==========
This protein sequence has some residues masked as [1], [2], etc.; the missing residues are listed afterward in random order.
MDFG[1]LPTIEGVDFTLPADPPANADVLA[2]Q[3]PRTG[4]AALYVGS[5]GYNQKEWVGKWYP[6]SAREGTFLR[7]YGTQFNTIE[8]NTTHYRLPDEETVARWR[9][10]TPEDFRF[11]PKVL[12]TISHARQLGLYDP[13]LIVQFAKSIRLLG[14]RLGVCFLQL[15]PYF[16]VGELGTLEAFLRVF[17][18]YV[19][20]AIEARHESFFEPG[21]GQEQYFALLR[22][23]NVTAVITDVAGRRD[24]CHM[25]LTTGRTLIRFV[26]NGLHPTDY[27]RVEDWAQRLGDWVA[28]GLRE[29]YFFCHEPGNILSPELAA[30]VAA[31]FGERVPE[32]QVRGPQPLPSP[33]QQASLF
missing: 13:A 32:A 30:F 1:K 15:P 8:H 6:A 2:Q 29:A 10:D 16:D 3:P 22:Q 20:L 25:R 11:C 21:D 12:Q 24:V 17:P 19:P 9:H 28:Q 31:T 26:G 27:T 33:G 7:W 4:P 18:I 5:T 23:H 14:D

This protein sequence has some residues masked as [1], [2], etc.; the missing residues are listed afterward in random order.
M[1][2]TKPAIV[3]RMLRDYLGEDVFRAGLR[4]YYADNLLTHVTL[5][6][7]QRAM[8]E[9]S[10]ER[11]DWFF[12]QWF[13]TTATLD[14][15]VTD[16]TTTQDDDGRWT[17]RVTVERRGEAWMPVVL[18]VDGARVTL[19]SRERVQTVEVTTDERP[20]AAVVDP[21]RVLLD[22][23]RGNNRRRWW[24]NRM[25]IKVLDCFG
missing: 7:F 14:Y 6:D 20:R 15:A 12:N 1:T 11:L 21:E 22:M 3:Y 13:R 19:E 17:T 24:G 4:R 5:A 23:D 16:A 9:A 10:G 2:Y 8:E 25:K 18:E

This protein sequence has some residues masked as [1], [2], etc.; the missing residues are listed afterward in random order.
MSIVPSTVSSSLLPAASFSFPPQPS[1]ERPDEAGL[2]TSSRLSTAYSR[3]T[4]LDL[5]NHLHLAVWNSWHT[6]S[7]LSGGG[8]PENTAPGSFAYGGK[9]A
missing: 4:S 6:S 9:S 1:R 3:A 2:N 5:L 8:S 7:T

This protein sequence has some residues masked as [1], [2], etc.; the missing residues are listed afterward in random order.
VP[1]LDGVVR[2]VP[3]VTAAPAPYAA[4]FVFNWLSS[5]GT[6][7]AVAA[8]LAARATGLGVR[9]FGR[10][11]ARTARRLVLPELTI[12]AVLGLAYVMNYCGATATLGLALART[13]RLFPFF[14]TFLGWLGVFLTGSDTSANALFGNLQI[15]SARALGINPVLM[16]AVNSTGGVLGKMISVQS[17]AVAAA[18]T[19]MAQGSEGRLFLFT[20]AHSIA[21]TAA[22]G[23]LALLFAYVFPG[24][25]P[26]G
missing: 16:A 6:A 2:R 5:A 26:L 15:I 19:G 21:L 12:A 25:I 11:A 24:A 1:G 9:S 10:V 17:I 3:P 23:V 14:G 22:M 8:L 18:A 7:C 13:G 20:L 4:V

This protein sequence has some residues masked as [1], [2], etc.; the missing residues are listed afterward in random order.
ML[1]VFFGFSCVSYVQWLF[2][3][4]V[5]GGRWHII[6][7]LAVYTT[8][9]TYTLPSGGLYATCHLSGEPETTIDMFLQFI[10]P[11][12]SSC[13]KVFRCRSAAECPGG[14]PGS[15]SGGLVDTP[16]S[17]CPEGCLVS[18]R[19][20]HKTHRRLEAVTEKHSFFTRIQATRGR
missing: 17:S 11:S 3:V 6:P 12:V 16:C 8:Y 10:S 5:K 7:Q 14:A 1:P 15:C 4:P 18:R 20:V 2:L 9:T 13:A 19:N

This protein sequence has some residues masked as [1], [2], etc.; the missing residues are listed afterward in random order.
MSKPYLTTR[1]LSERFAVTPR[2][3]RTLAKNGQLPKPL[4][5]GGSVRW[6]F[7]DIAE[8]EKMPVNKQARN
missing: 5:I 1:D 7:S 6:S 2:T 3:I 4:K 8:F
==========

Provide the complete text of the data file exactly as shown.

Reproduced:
This protein sequence has some residues masked as [1], [2], etc.; the missing residues are listed afterward in random order.
MDFG[1]LPTIEGVDFTLPADPPANADVLA[2]Q[3]PRTG[4]AALYVGS[5]GYNQKEWVGKWYP[6]SAREGTFLR[7]YGTQFNTIE[8]NTTHYRLPDEETVARWR[9][10]TPEDFRF[11]PKVL[12]TISHARQLGLYDP[13]LIVQFAKSIRLLG[14]RLGVCFLQL[15]PYF[16]VGELGTLEAFLRVF[17][18]YV[19][20]AIEARHESFFEPG[21]GQEQYFALLR[22][23]NVTAVITDVAGRRD[24]CHM[25]LTTGRTLIRFV[26]NGLHPTDY[27]RVEDWAQRLGDWVA[28]GLRE[29]YFFCHEPGNILSPELAA[30]VAA[31]FGERVPE[32]QVRGPQPLPSP[33]QQASLF
missing: 13:A 32:A 30:F 1:K 15:P 8:H 6:A 2:Q 29:A 10:D 16:D 3:P 22:Q 20:L 25:R 11:C 21:D 12:Q 24:V 17:P 19:P 9:H 28:Q 31:T 26:G 27:T 33:G 7:W 4:P 18:I 5:T 23:H 14:D

This protein sequence has some residues masked as [1], [2], etc.; the missing residues are listed afterward in random order.
M[1][2]TKPAIV[3]RMLRDYLGEDVFRAGLR[4]YYADNLLTHVTL[5][6][7]QRAM[8]E[9]S[10]ER[11]DWFF[12]QWF[13]TTATLD[14][15]VTD[16]TTTQDDDGRWT[17]RVTVERRGEAWMPVVL[18]VDGARVTL[19]SRERVQTVEVTTDERP[20]AAVVDP[21]RVLLD[22][23]RGNNRRRWW[24]NRM[25]IKVLDCFG
missing: 7:F 14:Y 6:D 20:R 15:A 12:N 1:T 11:L 21:E 22:M 3:Y 13:R 19:E 17:T 24:G 4:R 5:A 23:D 16:A 9:A 10:G 2:Y 8:E 25:K 18:E

This protein sequence has some residues masked as [1], [2], etc.; the missing residues are listed afterward in random order.
MSIVPSTVSSSLLPAASFSFPPQPS[1]ERPDEAGL[2]TSSRLSTAYSR[3]T[4]LDL[5]NHLHLAVWNSWHT[6]S[7]LSGGG[8]PENTAPGSFAYGGK[9]A
missing: 4:S 6:S 9:S 1:R 3:A 2:N 5:L 8:S 7:T

This protein sequence has some residues masked as [1], [2], etc.; the missing residues are listed afterward in random order.
VP[1]LDGVVR[2]VP[3]VTAAPAPYAA[4]FVFNWLSS[5]GT[6][7]AVAA[8]LAARATGLGVR[9]FGR[10][11]ARTARRLVLPELTI[12]AVLGLAYVMNYCGATATLGLALART[13]RLFPFF[14]TFLGWLGVFLTGSDTSANALFGNLQI[15]SARALGINPVLM[16]AVNSTGGVLGKMISVQS[17]AVAAA[18]T[19]MAQGSEGRLFLFT[20]AHSIA[21]TAA[22]G[23]LALLFAYVFPG[24][25]P[26]G
missing: 16:A 6:A 2:R 5:A 26:L 15:I 19:G 21:L 12:A 25:I 11:A 24:A 1:G 9:S 10:V 17:I 3:P 23:V 14:G 22:M 8:L 18:A 7:C 13:G 20:L 4:V

This protein sequence has some residues masked as [1], [2], etc.; the missing residues are listed afterward in random order.
ML[1]VFFGFSCVSYVQWLF[2][3][4]V[5]GGRWHII[6][7]LAVYTT[8][9]TYTLPSGGLYATCHLSGEPETTIDMFLQFI[10]P[11][12]SSC[13]KVFRCRSAAECPGG[14]PGS[15]SGGLVDTP[16]S[17]CPEGCLVS[18]R[19][20]HKTHRRLEAVTEKHSFFTRIQATRGR
missing: 17:S 11:S 3:V 6:P 12:V 16:C 8:Y 10:S 5:K 7:Q 14:A 1:P 15:C 4:P 18:R 20:V 2:L 9:T 13:A 19:N

This protein sequence has some residues masked as [1], [2], etc.; the missing residues are listed afterward in random order.
MSKPYLTTR[1]LSERFAVTPR[2][3]RTLAKNGQLPKPL[4][5]GGSVRW[6]F[7]DIAE[8]EKMPVNKQARN
missing: 5:I 1:D 7:S 6:S 2:T 3:I 4:K 8:F